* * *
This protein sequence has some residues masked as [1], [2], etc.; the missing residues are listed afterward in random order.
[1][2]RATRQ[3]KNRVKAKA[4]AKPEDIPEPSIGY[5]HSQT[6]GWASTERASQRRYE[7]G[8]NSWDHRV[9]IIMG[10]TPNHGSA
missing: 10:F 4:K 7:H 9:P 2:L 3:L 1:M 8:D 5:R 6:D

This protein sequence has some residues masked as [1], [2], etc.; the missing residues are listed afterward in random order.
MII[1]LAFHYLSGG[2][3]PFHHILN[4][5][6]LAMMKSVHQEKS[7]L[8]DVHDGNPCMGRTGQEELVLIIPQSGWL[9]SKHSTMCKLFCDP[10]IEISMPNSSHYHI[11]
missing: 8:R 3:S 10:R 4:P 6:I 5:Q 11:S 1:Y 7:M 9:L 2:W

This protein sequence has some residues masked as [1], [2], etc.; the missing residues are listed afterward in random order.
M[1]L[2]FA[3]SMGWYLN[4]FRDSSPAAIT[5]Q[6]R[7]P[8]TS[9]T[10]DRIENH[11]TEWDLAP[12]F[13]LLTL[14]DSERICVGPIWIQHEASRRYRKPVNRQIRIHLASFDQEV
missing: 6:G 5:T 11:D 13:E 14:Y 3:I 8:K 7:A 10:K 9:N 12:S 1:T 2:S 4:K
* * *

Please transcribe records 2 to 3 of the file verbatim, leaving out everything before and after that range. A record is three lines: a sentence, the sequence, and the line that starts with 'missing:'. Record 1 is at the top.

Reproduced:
This protein sequence has some residues masked as [1], [2], etc.; the missing residues are listed afterward in random order.
MII[1]LAFHYLSGG[2][3]PFHHILN[4][5][6]LAMMKSVHQEKS[7]L[8]DVHDGNPCMGRTGQEELVLIIPQSGWL[9]SKHSTMCKLFCDP[10]IEISMPNSSHYHI[11]
missing: 8:R 3:S 10:R 4:P 6:I 5:Q 11:S 1:Y 7:M 9:L 2:W

This protein sequence has some residues masked as [1], [2], etc.; the missing residues are listed afterward in random order.
M[1]L[2]FA[3]SMGWYLN[4]FRDSSPAAIT[5]Q[6]R[7]P[8]TS[9]T[10]DRIENH[11]TEWDLAP[12]F[13]LLTL[14]DSERICVGPIWIQHEASRRYRKPVNRQIRIHLASFDQEV
missing: 6:G 5:T 11:D 13:E 14:Y 3:I 8:K 7:A 10:K 9:N 12:S 1:T 2:S 4:K